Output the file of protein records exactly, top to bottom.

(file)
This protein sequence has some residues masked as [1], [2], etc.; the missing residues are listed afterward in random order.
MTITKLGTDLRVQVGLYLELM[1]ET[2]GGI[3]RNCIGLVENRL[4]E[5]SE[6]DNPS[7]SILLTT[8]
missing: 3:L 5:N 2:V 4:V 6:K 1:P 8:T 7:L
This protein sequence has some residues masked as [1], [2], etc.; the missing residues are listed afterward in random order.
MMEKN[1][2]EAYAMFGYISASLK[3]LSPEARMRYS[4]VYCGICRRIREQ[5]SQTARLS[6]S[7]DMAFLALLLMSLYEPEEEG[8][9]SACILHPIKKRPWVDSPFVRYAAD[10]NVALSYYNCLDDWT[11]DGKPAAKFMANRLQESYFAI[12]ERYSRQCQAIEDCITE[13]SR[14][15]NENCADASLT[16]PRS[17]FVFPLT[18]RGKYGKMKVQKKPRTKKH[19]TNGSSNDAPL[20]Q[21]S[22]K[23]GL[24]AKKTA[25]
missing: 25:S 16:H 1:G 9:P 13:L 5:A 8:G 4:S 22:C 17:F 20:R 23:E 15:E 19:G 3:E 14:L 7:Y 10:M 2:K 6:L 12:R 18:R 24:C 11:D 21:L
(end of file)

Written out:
This protein sequence has some residues masked as [1], [2], etc.; the missing residues are listed afterward in random order.
MTITKLGTDLRVQVGLYLELM[1]ET[2]GGI[3]RNCIGLVENRL[4]E[5]SE[6]DNPS[7]SILLTT[8]
missing: 3:L 5:N 2:V 4:V 6:K 1:P 8:T 7:L
This protein sequence has some residues masked as [1], [2], etc.; the missing residues are listed afterward in random order.
MMEKN[1][2]EAYAMFGYISASLK[3]LSPEARMRYS[4]VYCGICRRIREQ[5]SQTARLS[6]S[7]DMAFLALLLMSLYEPEEEG[8][9]SACILHPIKKRPWVDSPFVRYAAD[10]NVALSYYNCLDDWT[11]DGKPAAKFMANRLQESYFAI[12]ERYSRQCQAIEDCITE[13]SR[14][15]NENCADASLT[16]PRS[17]FVFPLT[18]RGKYGKMKVQKKPRTKKH[19]TNGSSNDAPL[20]Q[21]S[22]K[23]GL[24]AKKTA[25]
missing: 25:S 16:H 1:G 9:P 13:L 5:A 8:G 4:S 22:C 17:F 20:R 23:E 15:E 19:G 3:E 14:L 7:Y 10:M 2:K 6:L 12:R 18:R 24:C 11:D 21:L